Ever since, Boehner has cautiously tried to steer his party away from that bitter moment, with varying success. A short-term strategy, which conservatives called “the Williamsburg Accord,” emerged from a bruising mid-January retreat. It restored enough unity to permit the House to dodge a government shutdown, badger the Senate into passing its first budget in four years and open investigations of the Obama White House.
But beyond those limited efforts, the House has not approved ambitious legislation this year. Lawmakers have instead focused on trying to re-brand the party around kitchen-table issues — although even some of those bills have run into trouble. And the most momentous policy decisions, including an immigration overhaul and a fresh deadline for raising the federal debt limit, have no coherent strategy to consolidate Republicans, much less take on the Democrats.
“We basically have gone three or four months where we built a bit of rhythm. It’s been better than the slug-fest of the previous two years,” said Rep. David Schweikert (R-Ariz.), who fought so furiously with leaders that they removed him from the Financial Services Committee in November. But, he added, “the thing you have to analyze is: Have we had a pretty good quarter because we stuck to the formula of Williamsburg? Or is it because we avoided the tough issues?”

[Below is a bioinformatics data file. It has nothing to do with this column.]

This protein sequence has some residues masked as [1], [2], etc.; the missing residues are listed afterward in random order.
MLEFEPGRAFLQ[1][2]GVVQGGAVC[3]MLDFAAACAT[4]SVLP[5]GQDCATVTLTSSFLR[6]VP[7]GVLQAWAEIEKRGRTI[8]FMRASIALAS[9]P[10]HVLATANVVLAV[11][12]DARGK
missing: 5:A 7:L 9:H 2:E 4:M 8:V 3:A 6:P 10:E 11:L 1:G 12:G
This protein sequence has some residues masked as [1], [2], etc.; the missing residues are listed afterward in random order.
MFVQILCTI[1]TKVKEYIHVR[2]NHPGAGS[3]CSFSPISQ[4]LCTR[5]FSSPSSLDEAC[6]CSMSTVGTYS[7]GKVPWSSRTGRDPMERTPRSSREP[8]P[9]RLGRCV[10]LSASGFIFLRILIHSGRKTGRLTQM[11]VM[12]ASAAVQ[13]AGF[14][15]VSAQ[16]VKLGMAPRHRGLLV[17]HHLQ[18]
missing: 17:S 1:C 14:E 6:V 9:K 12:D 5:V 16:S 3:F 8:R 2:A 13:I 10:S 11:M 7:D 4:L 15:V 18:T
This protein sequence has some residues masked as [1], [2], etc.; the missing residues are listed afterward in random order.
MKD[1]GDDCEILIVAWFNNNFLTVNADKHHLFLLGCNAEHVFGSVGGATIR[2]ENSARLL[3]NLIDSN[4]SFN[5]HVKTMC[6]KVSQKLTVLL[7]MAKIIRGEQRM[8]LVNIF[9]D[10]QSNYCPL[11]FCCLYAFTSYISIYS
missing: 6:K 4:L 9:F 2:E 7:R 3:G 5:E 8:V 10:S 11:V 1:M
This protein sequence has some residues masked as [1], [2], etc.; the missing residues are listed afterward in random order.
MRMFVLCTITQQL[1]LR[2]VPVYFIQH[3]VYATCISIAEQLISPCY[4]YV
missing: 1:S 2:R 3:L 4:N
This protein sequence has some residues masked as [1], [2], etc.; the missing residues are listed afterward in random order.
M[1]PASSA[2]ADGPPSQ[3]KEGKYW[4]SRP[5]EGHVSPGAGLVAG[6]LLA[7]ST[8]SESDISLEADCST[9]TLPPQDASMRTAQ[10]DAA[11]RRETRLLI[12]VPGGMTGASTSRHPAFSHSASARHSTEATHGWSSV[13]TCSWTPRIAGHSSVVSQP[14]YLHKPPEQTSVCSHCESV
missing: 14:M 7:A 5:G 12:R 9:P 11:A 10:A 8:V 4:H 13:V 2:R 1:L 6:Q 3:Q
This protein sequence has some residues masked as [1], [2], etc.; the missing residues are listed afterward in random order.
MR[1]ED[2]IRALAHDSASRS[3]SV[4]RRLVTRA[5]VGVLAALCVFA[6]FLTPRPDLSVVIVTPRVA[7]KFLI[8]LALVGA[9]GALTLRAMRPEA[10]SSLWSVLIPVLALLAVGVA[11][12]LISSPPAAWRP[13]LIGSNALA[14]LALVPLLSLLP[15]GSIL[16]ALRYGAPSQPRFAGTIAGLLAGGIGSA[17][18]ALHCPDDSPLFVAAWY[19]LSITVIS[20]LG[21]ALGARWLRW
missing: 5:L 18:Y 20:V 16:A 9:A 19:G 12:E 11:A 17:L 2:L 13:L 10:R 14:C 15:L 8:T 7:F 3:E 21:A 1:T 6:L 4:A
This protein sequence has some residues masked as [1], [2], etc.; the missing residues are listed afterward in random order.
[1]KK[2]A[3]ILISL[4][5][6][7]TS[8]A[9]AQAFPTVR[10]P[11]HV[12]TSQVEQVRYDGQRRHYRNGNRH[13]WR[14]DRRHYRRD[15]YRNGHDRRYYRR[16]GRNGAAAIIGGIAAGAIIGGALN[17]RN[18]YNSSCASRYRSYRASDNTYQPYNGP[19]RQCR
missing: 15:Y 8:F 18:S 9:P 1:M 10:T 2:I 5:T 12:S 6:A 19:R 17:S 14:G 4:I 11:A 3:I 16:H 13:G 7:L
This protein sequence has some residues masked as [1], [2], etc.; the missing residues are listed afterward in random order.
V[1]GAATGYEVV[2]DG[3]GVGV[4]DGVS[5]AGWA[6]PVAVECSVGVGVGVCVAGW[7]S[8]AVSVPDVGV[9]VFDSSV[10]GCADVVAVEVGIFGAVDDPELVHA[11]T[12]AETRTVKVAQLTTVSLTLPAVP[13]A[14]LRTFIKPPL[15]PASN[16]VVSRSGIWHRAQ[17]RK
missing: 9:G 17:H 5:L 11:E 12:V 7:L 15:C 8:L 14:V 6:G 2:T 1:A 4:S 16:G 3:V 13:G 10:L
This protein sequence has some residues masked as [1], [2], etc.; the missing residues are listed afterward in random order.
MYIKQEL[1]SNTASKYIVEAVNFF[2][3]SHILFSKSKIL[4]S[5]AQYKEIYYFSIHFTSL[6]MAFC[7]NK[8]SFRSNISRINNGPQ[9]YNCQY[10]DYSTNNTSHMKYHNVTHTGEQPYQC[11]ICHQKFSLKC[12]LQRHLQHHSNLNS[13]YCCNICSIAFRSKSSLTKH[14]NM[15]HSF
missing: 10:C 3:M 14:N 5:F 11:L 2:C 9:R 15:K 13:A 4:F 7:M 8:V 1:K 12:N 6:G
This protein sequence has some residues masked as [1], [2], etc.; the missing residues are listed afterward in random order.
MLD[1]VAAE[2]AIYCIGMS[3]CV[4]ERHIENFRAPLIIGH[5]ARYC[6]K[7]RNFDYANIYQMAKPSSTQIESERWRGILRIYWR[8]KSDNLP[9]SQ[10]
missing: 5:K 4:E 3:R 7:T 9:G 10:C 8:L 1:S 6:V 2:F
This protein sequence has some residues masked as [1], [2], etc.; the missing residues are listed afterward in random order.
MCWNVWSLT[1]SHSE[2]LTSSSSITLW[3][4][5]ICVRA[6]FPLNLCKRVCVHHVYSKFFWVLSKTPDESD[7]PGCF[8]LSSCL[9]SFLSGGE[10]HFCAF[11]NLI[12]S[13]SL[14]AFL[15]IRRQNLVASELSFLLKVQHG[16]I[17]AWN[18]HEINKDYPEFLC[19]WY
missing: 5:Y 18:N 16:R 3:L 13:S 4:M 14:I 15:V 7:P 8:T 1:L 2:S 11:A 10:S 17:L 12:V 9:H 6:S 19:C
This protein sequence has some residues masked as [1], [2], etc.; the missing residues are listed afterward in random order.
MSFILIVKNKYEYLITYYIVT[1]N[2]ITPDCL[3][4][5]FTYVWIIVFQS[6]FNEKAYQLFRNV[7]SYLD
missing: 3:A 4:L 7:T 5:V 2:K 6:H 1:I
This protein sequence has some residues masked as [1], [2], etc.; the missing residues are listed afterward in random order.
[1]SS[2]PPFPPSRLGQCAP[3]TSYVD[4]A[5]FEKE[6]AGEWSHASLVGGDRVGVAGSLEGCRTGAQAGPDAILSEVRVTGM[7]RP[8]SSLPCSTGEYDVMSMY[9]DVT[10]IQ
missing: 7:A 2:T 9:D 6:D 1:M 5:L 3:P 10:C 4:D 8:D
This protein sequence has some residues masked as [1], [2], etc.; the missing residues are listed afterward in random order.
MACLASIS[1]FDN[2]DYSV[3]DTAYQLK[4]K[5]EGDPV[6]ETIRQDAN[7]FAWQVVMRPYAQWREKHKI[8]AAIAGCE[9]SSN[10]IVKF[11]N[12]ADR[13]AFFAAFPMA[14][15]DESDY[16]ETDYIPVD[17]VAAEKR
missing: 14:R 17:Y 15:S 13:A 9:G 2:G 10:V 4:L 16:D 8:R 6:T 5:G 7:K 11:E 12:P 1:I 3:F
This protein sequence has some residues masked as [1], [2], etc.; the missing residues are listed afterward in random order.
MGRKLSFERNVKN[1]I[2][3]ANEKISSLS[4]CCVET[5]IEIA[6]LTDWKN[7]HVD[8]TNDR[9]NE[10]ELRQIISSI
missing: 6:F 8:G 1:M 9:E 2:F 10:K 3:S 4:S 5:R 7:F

Schweikert considers himself a guarded optimist, but interviews with nearly three dozen GOP lawmakers and senior aides revealed plenty of doubt. The majority is “adrift,” according to a longtime conservative. The top five leaders hail from blue states that voted for President Obama, making them out of step with a conference dominated by red-state Republicans. A junior Republican called it a “fractured” conference when it comes to the biggest issues.
Tuesday, June 4, 2013
House GOP Factions
Paul Kane writes at The Washington Post that the fiscal cliff vote was a "breaking point for House Republicans, who had disintegrated into squabbling factions, no longer able to agree on — much less execute — some of the most basic government functions."